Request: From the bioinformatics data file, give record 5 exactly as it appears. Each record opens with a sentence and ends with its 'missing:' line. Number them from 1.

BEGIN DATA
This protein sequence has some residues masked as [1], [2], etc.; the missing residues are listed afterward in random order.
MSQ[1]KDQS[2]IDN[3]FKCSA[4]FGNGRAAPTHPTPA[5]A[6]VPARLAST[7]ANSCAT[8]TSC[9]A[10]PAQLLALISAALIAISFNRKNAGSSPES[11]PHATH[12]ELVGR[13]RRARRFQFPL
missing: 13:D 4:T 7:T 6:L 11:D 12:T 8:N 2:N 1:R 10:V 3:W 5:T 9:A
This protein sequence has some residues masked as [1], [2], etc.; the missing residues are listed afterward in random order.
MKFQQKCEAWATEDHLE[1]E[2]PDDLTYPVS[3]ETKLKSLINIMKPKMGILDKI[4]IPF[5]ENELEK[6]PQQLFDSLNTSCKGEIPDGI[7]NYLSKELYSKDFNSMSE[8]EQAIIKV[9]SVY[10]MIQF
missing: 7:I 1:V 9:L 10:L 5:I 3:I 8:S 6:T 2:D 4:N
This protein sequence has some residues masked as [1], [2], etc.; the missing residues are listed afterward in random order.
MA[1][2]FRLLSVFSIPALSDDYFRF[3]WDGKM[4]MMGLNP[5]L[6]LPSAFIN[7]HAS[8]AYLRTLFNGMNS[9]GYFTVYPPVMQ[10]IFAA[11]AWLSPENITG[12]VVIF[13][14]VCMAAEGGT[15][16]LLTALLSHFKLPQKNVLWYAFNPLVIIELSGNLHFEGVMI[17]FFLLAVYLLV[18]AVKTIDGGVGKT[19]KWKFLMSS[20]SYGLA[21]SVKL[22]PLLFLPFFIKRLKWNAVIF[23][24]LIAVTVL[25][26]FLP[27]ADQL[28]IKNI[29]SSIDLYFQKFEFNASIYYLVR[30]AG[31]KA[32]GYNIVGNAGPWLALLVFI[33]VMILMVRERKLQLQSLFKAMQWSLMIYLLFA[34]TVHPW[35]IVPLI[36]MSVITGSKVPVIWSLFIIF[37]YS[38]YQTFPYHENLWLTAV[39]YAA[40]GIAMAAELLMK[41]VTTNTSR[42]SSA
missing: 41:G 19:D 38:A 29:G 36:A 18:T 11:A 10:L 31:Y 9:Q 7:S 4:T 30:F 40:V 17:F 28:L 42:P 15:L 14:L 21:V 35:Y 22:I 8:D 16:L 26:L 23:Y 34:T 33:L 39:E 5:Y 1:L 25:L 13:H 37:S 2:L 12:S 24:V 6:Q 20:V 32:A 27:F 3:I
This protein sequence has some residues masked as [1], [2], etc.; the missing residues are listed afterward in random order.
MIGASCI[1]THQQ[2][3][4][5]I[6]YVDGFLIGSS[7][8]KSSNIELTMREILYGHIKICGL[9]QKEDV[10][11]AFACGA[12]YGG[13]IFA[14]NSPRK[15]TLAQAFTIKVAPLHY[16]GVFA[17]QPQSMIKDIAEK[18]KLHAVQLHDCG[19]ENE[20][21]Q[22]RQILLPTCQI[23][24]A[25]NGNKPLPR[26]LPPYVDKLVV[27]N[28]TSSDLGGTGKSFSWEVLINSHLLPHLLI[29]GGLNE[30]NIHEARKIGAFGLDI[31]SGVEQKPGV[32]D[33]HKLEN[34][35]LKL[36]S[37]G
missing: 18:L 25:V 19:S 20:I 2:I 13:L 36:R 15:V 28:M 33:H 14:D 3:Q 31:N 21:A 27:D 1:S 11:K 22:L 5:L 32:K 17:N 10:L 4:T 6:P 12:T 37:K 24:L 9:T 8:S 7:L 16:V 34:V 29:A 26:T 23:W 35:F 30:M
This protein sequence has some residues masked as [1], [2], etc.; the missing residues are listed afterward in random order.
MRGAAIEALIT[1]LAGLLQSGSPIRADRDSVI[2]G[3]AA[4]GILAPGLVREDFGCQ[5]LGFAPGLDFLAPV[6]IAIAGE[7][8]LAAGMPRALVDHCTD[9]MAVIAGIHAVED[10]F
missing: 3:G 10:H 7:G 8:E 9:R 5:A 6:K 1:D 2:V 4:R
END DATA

This protein sequence has some residues masked as [1], [2], etc.; the missing residues are listed afterward in random order.
MRGAAIEALIT[1]LAGLLQSGSPIRADRDSVI[2]G[3]AA[4]GILAPGLVREDFGCQ[5]LGFAPGLDFLAPV[6]IAIAGE[7][8]LAAGMPRALVDHCTD[9]MAVIAGIHAVED[10]F
missing: 3:G 10:H 7:G 8:E 9:R 5:A 6:K 1:D 2:V 4:R